Migrants collecting food try to escape law enforcement at Mexican border

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CIUDAD ACUÑA, Mexico, Sept. 19 (Reuters) – A U.S. law enforcement officer on horseback waved what appeared to be a lariat, whipping it near the face of a man wading through the Rio Grande and carrying a bag plastic food.

It was just a desperate moment in a few hours of such scenes along the Rio Grande on Sunday.

Hundreds of Haitian migrants who camped under a bridge in the Texan town of Del Rio attempted to bring food and other supplies from Ciudad Acuña in the Mexican state of Coahuila, as US authorities tightened security in the border and started to fly migrants. outside the region, some to Haiti.

The migrants said their squalid encampment under a bridge on the US side of the river ran out of supplies. Over the past few days, US authorities had let migrants commute to a shallow spot in the river. On Sunday, however, they told migrants they could not return to the US side if they ventured into Mexico.

“We are trapped,” said Joncito Jean, 37, who had spent three days sleeping on a sheet on the floor with his wife and children, aged 3 and 4. He said he regretted his decision to come.

“There are no human conditions … We have to go out to buy water.”

More than 12,000 migrants, identified by authorities on both sides as mostly Haitians, have gathered under the bridge in recent days, awaiting immigration processing. Instead, US authorities began removing several thousand people from the camp over the weekend, including some who were later seen arriving in Haiti.

Still, several people who spoke to Reuters, most of whom traveled with their children, said they would try their luck to try to stay in the United States.

Mackenley Pearre, 25, left impoverished Haiti in July with his cousin, wife and 2-year-old daughter due to increased violence and the inability to find work as an electrician. In July the Haitian president was assassinated and in August a major earthquake and powerful storm hit the country.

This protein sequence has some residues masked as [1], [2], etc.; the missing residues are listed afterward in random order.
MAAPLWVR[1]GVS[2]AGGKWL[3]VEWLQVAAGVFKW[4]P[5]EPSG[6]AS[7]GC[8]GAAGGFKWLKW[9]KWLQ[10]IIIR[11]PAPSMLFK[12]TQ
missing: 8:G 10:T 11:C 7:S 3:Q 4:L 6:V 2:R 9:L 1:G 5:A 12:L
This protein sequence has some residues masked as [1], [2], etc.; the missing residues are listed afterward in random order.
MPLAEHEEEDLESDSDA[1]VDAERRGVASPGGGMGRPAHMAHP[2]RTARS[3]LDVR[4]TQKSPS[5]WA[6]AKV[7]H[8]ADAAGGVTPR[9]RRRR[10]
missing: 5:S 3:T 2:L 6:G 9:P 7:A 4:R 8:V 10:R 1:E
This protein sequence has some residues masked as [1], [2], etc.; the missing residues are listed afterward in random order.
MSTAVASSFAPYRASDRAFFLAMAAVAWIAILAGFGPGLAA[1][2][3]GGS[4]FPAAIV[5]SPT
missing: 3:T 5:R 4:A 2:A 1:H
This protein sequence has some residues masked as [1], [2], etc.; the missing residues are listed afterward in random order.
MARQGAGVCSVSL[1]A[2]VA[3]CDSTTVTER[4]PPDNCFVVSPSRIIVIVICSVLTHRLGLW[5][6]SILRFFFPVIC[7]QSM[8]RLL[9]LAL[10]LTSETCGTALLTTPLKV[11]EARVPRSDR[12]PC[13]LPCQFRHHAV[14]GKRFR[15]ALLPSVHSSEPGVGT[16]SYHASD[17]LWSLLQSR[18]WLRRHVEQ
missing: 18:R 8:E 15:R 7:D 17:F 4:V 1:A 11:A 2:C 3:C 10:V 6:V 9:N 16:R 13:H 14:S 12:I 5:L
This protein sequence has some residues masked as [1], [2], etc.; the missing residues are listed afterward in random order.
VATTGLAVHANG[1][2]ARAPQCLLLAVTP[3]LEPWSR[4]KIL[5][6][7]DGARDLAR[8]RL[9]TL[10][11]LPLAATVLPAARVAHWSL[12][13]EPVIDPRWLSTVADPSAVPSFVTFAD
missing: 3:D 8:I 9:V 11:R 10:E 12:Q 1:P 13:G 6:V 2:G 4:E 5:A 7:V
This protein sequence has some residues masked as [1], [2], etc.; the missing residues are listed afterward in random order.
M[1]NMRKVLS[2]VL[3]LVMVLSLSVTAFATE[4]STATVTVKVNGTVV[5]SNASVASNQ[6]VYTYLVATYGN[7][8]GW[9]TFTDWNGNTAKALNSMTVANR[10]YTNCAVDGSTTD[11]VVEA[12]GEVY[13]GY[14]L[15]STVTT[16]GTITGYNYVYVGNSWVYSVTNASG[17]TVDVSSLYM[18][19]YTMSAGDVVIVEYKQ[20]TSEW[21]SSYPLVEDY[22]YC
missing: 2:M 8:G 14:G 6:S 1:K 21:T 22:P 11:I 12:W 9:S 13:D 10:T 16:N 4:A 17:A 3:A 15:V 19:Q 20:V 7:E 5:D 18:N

“Something has to be done not to starve,” he said, eating a tamale given to him by a resident on the Mexican side, one of the many who said they felt moved to help.

At a press conference in Del Rio on Sunday, U.S. Border Patrol chief Raul Ortiz said resources were available.

“We provide food, water, portable toilets, towels, emergency medical technicians are available for first aid,” Ortiz said.

“Over the next 6-7 days, our goal is to process the 12,662 migrants we have under this bridge as quickly as possible,” Ortiz said. “What we want to make sure is that we deter migrants from entering the area so that we can deal with the people who are under the bridge at this point.”

At the border, migrants waded deeper in an attempt to escape law enforcement. Most of the men, many of them barefoot and in boxers, attempted more delicate runs through waist-deep water. Some migrants crossed to another place where the water reached their necks.

Reuters reporters saw officers on horseback wearing cowboy hats and vests emblazoned with “POLICE US BORDER PATROL” blocking the path of migrants going up the American embankment with plastic bags and cardboard boxes.

After one of the officers wearing the vests unwound a lariat-like rope like a whip and steered his horse to block the migrants, one of them fell back into the water. He got up and tried again, but the officer pulled the rope close to his face again.

In another incident, the same officer grabbed the back of the shirt of a migrant who was trying to walk up the bank with bags of food.

The two finally appeared to walk past the police as officers attempted to hold back the migrants who scattered in all directions. A group of about two dozen people were then seen sitting on the US side of the riverside behind yellow tape near several patrol cars.

Reporting by Daina Beth Solomon, Alberto Fajardo and Daniel Becerril in Ciudad Acuña; Alexandra Ulmer in Del Rio. Editing by Donna Bryson and Diane Craft

Our standards: Thomson Reuters Trust Principles.


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